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1869: Gov. David Butler's message to the Legislature included proposals for construction of an insane asylum, penitentiary and governor's mansion within two years.

1879: Members of the Legislature were receiving petitions for a prohibition law from practically every county in the state.

1889: Charles F. Manderson was elected to the U.S. Senate by Nebraska Republicans in caucus assembly.

1899:William A. Poynter of the Fusion Party (Populists and Democrats) was inaugurated governor.

1909: Nebraska presidential electors cast their votes for William Jennings Bryan for president.

1919: The Legislature passed H.R. No. 1 ratifying a national prohibition amendment.

1929: Gov. Arthur J. Weaver nominated Harry W. Scott as state tax commissioner, an office carrying a $5,000 salary. The nomination was approved by the state Senate.

1939: With four months gone in the fiscal year, the city of Lincoln had collected 56 percent of its taxes - the highest total since 1932. In 1933, the low point of the Depression, only 49 percent of the tax had been collected at four months.

1949: Lincoln's long-proposed civic auditorium moved one step nearer realization as American Legion Post 3 adopted a resolution to circulate petitions for an initiative vote on a proposal to issue $1 million more in bonds for the structure.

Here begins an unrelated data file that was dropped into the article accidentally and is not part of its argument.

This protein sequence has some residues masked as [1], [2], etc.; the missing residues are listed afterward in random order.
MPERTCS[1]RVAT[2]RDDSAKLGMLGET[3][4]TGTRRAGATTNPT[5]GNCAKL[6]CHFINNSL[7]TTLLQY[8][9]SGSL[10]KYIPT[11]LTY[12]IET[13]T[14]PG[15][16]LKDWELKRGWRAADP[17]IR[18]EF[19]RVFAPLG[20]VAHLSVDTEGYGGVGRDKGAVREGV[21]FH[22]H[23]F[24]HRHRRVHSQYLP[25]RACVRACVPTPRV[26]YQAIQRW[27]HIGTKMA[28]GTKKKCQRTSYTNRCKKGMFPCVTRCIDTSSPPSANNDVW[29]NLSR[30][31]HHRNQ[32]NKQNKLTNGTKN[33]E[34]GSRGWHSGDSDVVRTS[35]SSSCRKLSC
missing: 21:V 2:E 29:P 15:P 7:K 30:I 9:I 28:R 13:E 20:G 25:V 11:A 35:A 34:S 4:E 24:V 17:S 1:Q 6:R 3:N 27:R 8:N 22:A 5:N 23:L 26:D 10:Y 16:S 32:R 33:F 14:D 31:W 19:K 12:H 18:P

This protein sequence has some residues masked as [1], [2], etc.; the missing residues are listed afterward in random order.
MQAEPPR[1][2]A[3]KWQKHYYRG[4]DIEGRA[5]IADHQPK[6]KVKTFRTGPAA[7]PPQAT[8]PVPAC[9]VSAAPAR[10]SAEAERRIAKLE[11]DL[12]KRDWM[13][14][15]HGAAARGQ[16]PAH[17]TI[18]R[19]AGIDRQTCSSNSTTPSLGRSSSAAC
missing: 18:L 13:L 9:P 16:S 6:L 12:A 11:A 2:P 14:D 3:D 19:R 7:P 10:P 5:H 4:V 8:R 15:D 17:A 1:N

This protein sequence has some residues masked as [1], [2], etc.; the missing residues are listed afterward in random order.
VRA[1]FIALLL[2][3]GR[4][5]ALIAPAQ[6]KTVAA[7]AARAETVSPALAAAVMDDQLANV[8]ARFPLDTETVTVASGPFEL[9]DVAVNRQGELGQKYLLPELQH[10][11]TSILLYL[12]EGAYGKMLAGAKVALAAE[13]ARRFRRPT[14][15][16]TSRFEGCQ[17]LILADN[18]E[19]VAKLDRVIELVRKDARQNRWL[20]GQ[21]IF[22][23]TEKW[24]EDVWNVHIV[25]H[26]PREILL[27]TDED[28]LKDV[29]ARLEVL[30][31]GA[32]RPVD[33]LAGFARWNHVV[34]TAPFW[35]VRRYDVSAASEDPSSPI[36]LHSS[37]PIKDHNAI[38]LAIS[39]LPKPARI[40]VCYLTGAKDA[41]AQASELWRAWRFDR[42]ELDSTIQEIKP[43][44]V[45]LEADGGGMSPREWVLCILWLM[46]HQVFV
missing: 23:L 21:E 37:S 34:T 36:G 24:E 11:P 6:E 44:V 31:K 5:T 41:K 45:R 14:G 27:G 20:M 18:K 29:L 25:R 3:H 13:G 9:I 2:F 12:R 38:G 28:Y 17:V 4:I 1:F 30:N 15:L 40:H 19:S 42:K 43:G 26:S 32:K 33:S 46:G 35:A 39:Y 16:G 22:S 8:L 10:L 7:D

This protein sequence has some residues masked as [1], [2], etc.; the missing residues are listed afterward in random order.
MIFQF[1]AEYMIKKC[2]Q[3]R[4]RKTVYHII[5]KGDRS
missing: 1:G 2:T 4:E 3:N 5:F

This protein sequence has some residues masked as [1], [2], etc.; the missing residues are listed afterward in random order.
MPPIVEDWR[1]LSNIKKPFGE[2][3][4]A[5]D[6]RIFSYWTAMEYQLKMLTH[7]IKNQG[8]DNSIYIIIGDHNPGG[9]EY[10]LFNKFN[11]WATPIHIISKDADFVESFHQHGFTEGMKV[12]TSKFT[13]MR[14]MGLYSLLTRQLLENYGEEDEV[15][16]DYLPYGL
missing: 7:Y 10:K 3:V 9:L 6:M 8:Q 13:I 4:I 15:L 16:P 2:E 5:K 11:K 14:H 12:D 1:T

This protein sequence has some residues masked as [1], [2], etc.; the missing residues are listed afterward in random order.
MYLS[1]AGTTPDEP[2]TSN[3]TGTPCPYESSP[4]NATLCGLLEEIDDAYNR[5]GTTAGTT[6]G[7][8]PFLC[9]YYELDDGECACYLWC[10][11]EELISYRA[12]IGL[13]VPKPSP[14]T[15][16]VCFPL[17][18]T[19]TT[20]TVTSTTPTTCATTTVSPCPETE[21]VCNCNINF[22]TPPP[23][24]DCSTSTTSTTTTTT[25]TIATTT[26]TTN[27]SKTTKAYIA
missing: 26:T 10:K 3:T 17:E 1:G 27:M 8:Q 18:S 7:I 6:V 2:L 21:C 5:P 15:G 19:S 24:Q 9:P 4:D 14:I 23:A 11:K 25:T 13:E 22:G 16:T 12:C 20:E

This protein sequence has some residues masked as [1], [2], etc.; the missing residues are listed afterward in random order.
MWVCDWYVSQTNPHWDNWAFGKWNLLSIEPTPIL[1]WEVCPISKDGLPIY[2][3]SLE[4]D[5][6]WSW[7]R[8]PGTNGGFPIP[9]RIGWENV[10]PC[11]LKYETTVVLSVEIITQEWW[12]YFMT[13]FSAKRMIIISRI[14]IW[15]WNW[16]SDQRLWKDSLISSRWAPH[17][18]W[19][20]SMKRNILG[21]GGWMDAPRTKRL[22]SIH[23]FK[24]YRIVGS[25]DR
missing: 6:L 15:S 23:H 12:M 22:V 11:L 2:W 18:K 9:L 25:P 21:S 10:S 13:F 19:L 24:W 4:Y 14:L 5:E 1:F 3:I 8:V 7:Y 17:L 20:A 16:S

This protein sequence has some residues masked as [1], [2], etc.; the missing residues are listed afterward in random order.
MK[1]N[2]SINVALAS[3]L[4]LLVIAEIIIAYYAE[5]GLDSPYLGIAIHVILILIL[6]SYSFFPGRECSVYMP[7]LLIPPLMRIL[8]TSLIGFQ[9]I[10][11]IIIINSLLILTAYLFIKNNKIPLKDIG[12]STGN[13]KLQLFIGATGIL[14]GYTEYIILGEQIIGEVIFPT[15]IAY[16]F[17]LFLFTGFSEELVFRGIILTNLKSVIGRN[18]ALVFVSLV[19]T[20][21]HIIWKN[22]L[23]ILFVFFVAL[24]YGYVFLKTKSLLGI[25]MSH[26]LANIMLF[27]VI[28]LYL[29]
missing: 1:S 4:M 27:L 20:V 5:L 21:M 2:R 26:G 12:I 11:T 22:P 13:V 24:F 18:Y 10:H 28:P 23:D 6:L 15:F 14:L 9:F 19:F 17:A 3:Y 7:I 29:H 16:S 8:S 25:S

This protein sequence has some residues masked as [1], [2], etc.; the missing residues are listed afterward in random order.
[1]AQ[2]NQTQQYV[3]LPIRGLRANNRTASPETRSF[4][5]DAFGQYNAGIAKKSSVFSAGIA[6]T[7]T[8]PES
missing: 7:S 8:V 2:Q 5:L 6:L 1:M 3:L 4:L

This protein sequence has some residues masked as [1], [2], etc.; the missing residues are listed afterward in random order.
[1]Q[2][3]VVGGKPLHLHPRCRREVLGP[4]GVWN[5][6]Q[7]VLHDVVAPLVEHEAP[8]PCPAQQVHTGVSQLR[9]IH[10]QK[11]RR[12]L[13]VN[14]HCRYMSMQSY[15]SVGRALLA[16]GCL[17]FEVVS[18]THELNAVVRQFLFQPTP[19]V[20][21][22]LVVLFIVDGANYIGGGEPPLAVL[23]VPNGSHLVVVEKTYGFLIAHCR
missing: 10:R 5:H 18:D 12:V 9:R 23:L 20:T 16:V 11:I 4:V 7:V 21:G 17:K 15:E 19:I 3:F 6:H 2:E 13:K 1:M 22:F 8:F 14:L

1959: Bills calling for a $1 per hour minimum wage in Nebraska and fair employment practices were among the first introduced at the 69th session of the Legislature.

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1969: The Legislature elected Sen. Jerome Warner of Waverly as speaker. His father, Sen. Charles Warner, had served in the same post in the first unicameral government in 1937.

1979: Legislation was introduced to prohibit railroad transportation safety districts from financing the building of railroad tracks in residential areas.

1989: Former Nebraska Gov. Bob Kerrey was sworn in for a sixyear term in the Senate.

1999: Bill Byrne's new contract guaranteed that the Nebraska athletic director would earn $200,000 a year.

Lincoln Public Schools was considering two new high schools: one south, near 14th Street and Pine Lake Road, and one north, near 33rd Street and Fletcher Avenue.

 

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